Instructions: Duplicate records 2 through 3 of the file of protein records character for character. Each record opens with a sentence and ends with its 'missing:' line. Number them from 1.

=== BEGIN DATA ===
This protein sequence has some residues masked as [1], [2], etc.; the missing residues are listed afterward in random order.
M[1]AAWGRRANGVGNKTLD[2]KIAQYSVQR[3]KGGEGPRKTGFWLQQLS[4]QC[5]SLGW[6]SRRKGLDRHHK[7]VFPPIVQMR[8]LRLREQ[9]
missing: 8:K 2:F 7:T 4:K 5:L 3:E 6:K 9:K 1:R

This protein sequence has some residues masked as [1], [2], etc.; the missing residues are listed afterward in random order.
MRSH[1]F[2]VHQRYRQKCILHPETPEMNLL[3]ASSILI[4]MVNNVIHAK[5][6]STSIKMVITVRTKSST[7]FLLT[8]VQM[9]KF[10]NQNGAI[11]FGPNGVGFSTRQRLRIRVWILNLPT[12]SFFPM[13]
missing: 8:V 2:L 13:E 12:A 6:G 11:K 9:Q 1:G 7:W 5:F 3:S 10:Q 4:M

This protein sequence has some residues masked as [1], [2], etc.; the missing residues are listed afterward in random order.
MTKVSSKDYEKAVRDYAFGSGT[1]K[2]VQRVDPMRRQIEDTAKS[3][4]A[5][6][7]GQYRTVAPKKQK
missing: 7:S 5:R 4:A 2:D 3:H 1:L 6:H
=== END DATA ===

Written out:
This protein sequence has some residues masked as [1], [2], etc.; the missing residues are listed afterward in random order.
MRSH[1]F[2]VHQRYRQKCILHPETPEMNLL[3]ASSILI[4]MVNNVIHAK[5][6]STSIKMVITVRTKSST[7]FLLT[8]VQM[9]KF[10]NQNGAI[11]FGPNGVGFSTRQRLRIRVWILNLPT[12]SFFPM[13]
missing: 8:V 2:L 13:E 12:A 6:G 11:K 9:Q 1:G 7:W 5:F 3:S 10:Q 4:M

This protein sequence has some residues masked as [1], [2], etc.; the missing residues are listed afterward in random order.
MTKVSSKDYEKAVRDYAFGSGT[1]K[2]VQRVDPMRRQIEDTAKS[3][4]A[5][6][7]GQYRTVAPKKQK
missing: 7:S 5:R 4:A 2:D 3:H 1:L 6:H